FDA changes course again
The Food and Drug Administration’s determined but confused war against tobacco harm reduction took another twist on Thursday, when director Scott Gottlieb announced that the agency is considering banning sales of flavoured vapour products in convenience stores. Previously, the FDA has focused its attention on specialist vape shops, the main sellers of flavoured liquids. Now, in a change of direction probably brought about by their vendetta against JUUL Labs, they’re going after pod systems instead.
According to Gottlieb, “These products are too appealing to kids right now. And it’s mostly the cartridge-based e-cigarette products. The open-tank products that you might find in a vaping store aren’t generally used by kids.” That’s not what the FDA was saying in 2016, though, when its then-new deeming regulations were squarely aimed at open system products. The new focus is just another example of why bureaucrats and politicians shouldn’t interfere in things they don’t understand.
North Carolina joins JUUL witch hunt
There was more trouble for embattled e-cig maker JUUL Labs last week, as North Carolina’s attorney general announced an investigation of the company. AG Josh Stein, a Democratic Party member known for his support of left-wing causes, sent JUUL Labs a civil investigative demand on 15 October – and his list of questions makes it clear that, rather than genuinely attempting to gain information, Stein is just jumping on the anti-JUUL bandwagon.
A press release by Stein repeated several misleading or false claims about JUUL Labs and vaping in general. These included that the company deliberately markets to children (it operates a strict over-21 policy for direct sales), that e-cigarettes contain formaldehyde, arsenic and acetone (these are hazards of tobacco cigarettes, not electronic ones) and that vaping has been linked to COPD and other respiratory diseases.
Stein’s investigative demand requires the company to surrender details about their marketing methods, relations with retailers and age verification procedures, as well as any youth education or awareness programmes they’re involved in. The clear implication is that the company is using underhand methods to sell to children and needs to be stopped by a crusading activist judge. In reality, JUUL Labs are voluntarily spending $30 million on youth education, in cooperation with Iowa AG Tom Miller. They also use industry-leading age verification software on their own online shop, and regularly take action against rogue or unauthorised retailers. Unfortunately the company has become the latest hate figure for anti-harm reduction extremists, so more attacks like Stein’s are likely.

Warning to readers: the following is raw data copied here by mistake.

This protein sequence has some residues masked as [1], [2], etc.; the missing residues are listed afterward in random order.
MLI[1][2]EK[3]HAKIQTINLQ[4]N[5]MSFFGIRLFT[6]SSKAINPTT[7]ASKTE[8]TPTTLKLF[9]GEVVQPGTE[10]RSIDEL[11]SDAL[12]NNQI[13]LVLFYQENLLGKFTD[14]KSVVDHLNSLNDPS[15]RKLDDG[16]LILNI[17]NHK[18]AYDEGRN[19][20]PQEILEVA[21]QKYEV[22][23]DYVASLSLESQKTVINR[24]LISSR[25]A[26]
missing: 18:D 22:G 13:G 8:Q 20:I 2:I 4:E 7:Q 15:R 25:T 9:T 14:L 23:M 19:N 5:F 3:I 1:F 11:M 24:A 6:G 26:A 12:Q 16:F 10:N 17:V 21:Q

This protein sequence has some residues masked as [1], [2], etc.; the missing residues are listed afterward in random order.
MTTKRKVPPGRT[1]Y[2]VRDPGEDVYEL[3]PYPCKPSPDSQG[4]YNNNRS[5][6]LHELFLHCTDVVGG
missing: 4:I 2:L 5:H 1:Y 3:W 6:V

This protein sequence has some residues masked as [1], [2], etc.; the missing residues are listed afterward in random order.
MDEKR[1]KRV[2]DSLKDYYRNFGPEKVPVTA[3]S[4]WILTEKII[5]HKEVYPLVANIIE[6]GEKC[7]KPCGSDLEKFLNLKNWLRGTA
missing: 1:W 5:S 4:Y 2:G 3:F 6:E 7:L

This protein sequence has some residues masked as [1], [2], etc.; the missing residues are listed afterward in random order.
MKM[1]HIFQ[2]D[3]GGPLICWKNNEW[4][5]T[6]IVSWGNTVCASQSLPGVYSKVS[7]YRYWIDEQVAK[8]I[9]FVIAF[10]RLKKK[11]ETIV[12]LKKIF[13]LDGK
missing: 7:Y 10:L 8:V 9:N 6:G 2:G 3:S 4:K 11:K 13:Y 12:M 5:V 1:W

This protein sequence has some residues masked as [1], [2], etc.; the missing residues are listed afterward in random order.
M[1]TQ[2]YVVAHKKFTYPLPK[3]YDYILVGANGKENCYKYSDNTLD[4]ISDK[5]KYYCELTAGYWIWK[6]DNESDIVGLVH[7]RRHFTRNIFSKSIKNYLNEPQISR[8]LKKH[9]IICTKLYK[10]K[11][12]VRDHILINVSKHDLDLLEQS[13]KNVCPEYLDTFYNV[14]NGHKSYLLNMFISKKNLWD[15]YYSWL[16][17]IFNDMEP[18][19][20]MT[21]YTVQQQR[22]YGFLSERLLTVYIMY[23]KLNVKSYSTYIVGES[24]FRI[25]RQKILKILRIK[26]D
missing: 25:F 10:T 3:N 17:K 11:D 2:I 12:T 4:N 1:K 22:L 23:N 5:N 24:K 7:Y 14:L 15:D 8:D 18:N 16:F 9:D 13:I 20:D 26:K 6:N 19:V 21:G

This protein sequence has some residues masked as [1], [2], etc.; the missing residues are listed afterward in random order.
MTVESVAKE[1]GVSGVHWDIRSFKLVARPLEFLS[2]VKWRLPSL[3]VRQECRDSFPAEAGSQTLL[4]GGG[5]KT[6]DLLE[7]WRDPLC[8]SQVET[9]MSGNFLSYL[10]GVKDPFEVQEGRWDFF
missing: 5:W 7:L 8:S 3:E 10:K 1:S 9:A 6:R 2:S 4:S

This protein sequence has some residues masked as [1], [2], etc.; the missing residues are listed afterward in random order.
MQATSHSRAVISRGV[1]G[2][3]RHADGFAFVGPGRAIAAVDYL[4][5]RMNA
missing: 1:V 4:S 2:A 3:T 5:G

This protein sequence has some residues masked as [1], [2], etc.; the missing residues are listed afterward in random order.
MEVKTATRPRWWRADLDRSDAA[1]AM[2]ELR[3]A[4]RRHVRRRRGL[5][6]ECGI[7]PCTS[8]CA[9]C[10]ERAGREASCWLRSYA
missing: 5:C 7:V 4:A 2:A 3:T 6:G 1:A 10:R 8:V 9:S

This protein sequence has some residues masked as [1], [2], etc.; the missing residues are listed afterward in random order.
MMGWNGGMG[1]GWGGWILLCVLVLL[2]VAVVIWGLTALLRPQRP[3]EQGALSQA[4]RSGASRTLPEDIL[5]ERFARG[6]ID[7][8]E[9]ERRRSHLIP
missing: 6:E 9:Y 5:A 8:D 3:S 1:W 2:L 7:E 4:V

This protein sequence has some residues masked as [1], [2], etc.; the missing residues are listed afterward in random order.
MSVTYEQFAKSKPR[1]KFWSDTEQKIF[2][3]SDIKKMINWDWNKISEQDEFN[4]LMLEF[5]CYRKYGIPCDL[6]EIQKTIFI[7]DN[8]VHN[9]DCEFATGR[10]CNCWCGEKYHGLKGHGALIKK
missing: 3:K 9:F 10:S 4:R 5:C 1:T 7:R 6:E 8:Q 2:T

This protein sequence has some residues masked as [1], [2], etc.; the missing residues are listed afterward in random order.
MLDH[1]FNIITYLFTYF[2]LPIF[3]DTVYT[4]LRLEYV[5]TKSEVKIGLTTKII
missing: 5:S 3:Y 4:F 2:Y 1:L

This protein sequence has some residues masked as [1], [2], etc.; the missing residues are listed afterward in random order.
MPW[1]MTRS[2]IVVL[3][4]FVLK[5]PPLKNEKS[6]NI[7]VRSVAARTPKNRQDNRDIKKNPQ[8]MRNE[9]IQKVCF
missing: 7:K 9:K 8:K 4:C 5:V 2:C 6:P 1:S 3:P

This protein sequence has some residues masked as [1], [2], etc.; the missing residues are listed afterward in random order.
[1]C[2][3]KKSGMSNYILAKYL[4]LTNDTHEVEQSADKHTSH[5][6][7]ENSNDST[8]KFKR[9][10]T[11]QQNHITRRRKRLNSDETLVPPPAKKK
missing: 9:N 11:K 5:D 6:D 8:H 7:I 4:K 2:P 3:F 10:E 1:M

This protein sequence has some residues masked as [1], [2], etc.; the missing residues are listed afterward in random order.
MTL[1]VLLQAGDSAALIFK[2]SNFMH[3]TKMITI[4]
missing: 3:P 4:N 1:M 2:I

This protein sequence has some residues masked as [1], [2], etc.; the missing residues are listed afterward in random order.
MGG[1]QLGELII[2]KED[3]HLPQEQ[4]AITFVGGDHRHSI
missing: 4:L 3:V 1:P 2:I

Thai advocates challenges vape ban
Thailand has attracted plenty of bad publicity for its draconian anti-harm reduction laws, which have led to foreign tourists being arrested at airports and vape shops being hounded out of business by official persecution. Since a 2014 ban possession or sale of vapour products can be punished by up to five years in jail, and manufacture or import by ten years. Now advocates are pushing for a more sensible policy.
A pro-harm reduction group, End Cigarette Smoke Thailand, has now submitted a request to the government’s legal ombudsman to overturn the ban. ECTS argues that legalising vapour products would benefit the government by increasing tax revenue and ending the embarrassment of tourists being prosecuted for vaping, as well as making a safer option available for the country’s smokers.
ECST spokesman Marit Karunyawat said that while the government can ban legal sales of vapour products, that just opens up a huge black market. Karunyawat suggested that the government legalise sales to adults while imposing an age limit to reduce sales to young people – a step that most other countries have taken.
Belgian man hurt by battery explosion
The media is reporting that a 28-year-old man from Charleroi in Belgium was seriously injured on Tuesday in a “e-cigarette explosion”. The man suffered serious burns to his right thigh and hand, and required a skin graft on the leg wound. Reporting is slanted towards worries about the safety of vapour products – but, as usual, it’s vague about what actually happened.
While the media are saying an e-cigarette exploded, statements from the victim himself suggest that he may have been carrying a loose battery in a trouser pocket. Almost all “e-cigarette explosions” have been traced to either mech mods being activated with an unsafe coil fitted, devices being charged with an incorrect or faulty charger, or loose batteries being carried in a pocket or bag. The third option is probably the cause of this incident, meaning it isn’t an issue with vapour products; it’s yet another case of user error.